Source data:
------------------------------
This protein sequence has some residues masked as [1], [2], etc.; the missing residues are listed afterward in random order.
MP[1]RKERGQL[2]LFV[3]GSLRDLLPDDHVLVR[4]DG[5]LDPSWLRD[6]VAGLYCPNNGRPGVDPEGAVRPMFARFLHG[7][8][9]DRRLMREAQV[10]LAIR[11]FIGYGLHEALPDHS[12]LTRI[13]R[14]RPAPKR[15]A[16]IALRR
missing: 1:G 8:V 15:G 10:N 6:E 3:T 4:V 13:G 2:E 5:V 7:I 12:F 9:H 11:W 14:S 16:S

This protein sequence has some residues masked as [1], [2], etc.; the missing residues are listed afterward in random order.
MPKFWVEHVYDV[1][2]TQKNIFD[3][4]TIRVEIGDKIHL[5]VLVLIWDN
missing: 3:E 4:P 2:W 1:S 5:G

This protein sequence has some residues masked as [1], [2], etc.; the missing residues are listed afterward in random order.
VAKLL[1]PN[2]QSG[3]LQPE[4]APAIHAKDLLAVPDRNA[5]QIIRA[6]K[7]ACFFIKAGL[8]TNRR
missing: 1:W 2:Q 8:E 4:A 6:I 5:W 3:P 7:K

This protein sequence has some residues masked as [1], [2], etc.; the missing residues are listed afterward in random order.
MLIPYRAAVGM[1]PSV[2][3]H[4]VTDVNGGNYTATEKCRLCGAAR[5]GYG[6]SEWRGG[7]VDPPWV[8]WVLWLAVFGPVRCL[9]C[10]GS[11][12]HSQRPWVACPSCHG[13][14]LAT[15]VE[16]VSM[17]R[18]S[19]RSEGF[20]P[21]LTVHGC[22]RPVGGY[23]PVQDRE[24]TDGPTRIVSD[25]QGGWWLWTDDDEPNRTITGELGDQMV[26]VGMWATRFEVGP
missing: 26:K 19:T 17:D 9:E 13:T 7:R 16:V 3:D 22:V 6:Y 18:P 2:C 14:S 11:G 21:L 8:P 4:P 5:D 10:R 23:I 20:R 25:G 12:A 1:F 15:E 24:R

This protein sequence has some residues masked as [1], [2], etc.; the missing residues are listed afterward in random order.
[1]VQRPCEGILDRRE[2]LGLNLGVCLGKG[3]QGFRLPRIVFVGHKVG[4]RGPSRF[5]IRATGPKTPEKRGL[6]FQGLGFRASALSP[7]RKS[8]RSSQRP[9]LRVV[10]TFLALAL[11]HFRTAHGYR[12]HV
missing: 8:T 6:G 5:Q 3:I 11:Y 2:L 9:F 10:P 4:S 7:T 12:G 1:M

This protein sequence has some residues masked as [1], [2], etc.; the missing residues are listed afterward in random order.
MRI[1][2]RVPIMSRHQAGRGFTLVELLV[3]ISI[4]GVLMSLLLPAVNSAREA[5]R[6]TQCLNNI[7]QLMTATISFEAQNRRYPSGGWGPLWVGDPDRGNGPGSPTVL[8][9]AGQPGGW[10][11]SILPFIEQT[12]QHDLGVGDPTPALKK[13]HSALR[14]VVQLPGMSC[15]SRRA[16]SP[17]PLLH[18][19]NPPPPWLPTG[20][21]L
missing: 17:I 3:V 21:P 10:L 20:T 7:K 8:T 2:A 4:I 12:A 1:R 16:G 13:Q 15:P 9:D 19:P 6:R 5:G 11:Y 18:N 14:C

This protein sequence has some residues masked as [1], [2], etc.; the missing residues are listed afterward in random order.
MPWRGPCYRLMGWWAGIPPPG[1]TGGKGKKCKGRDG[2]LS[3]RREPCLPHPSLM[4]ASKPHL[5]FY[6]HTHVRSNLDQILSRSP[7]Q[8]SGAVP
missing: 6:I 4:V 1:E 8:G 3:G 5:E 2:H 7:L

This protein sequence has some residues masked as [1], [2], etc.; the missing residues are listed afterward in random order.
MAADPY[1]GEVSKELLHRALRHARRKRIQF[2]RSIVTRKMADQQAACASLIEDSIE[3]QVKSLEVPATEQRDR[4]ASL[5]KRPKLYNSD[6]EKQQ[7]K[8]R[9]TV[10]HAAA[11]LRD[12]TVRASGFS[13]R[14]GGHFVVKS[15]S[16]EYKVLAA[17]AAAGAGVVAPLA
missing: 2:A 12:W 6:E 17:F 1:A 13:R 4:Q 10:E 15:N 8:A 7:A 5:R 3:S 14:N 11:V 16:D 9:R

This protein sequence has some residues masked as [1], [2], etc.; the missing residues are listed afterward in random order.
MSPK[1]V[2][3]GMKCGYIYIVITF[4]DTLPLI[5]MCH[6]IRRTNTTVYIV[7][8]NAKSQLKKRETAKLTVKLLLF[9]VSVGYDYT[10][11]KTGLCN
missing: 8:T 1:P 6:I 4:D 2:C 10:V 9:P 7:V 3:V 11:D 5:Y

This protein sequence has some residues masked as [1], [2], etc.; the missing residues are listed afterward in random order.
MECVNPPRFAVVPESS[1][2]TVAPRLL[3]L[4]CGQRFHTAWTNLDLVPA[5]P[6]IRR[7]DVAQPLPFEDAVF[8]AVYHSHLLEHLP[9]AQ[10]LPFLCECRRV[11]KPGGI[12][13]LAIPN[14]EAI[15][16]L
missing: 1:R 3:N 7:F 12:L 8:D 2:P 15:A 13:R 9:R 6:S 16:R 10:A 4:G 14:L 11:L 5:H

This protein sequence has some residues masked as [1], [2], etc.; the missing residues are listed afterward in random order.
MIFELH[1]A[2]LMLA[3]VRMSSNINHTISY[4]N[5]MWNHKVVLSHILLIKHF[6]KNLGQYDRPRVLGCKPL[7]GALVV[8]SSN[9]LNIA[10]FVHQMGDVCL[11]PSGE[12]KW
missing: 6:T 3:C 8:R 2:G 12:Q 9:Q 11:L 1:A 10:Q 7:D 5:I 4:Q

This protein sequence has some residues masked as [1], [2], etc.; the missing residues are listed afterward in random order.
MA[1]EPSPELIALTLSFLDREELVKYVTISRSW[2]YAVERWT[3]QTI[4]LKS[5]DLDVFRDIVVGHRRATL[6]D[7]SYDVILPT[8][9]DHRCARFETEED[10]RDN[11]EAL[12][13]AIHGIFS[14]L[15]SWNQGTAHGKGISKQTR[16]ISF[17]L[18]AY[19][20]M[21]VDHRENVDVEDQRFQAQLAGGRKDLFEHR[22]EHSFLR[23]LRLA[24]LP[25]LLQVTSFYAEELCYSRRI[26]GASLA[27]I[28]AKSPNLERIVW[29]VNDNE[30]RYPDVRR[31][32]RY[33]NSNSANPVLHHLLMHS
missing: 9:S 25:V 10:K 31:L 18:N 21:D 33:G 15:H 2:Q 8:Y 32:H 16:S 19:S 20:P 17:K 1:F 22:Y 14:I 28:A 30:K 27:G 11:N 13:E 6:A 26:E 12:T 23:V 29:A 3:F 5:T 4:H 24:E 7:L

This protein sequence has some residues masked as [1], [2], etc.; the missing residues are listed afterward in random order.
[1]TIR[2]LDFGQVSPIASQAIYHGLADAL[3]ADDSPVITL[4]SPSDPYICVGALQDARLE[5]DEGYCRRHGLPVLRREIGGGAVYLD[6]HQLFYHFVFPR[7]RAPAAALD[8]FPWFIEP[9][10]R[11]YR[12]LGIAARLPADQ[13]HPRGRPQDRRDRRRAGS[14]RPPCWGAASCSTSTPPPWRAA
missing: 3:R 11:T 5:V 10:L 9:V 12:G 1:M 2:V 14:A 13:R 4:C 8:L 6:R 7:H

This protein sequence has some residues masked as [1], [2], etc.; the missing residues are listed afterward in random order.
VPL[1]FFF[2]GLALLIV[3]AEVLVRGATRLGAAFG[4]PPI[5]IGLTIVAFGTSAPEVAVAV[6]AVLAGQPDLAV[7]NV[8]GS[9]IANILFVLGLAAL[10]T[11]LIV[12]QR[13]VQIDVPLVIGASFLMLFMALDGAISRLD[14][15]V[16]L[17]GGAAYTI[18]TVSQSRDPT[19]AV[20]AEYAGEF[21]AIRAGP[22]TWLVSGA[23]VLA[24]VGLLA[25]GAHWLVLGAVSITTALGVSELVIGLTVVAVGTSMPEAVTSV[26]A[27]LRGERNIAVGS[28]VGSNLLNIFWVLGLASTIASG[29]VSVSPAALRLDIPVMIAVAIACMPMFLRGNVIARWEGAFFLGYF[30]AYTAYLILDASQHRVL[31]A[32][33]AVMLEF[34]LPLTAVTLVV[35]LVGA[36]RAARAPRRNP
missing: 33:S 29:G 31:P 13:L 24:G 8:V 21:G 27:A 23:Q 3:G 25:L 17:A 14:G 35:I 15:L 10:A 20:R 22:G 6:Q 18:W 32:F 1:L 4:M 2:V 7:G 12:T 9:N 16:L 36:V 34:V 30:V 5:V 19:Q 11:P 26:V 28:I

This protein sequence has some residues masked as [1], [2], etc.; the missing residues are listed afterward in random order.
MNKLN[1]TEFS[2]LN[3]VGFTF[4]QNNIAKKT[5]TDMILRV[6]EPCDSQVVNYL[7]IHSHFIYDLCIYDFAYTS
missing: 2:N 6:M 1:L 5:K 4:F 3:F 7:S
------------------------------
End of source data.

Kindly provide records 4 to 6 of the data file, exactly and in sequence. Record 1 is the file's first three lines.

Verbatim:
This protein sequence has some residues masked as [1], [2], etc.; the missing residues are listed afterward in random order.
MLIPYRAAVGM[1]PSV[2][3]H[4]VTDVNGGNYTATEKCRLCGAAR[5]GYG[6]SEWRGG[7]VDPPWV[8]WVLWLAVFGPVRCL[9]C[10]GS[11][12]HSQRPWVACPSCHG[13][14]LAT[15]VE[16]VSM[17]R[18]S[19]RSEGF[20]P[21]LTVHGC[22]RPVGGY[23]PVQDRE[24]TDGPTRIVSD[25]QGGWWLWTDDDEPNRTITGELGDQMV[26]VGMWATRFEVGP
missing: 26:K 19:T 17:D 9:E 13:T 7:R 16:V 3:D 22:V 6:Y 18:P 2:C 14:S 11:G 21:L 8:P 4:P 5:D 10:R 23:I 20:R 25:G 12:A 1:F 15:E 24:R

This protein sequence has some residues masked as [1], [2], etc.; the missing residues are listed afterward in random order.
[1]VQRPCEGILDRRE[2]LGLNLGVCLGKG[3]QGFRLPRIVFVGHKVG[4]RGPSRF[5]IRATGPKTPEKRGL[6]FQGLGFRASALSP[7]RKS[8]RSSQRP[9]LRVV[10]TFLALAL[11]HFRTAHGYR[12]HV
missing: 8:T 6:G 5:Q 3:I 11:Y 2:L 9:F 10:P 4:S 7:T 12:G 1:M

This protein sequence has some residues masked as [1], [2], etc.; the missing residues are listed afterward in random order.
MRI[1][2]RVPIMSRHQAGRGFTLVELLV[3]ISI[4]GVLMSLLLPAVNSAREA[5]R[6]TQCLNNI[7]QLMTATISFEAQNRRYPSGGWGPLWVGDPDRGNGPGSPTVL[8][9]AGQPGGW[10][11]SILPFIEQT[12]QHDLGVGDPTPALKK[13]HSALR[14]VVQLPGMSC[15]SRRA[16]SP[17]PLLH[18][19]NPPPPWLPTG[20][21]L
missing: 17:I 3:V 21:P 10:L 20:T 7:K 8:T 2:A 4:I 12:A 1:R 16:G 13:Q 15:P 9:D 19:P 6:R 5:G 11:Y 18:N 14:C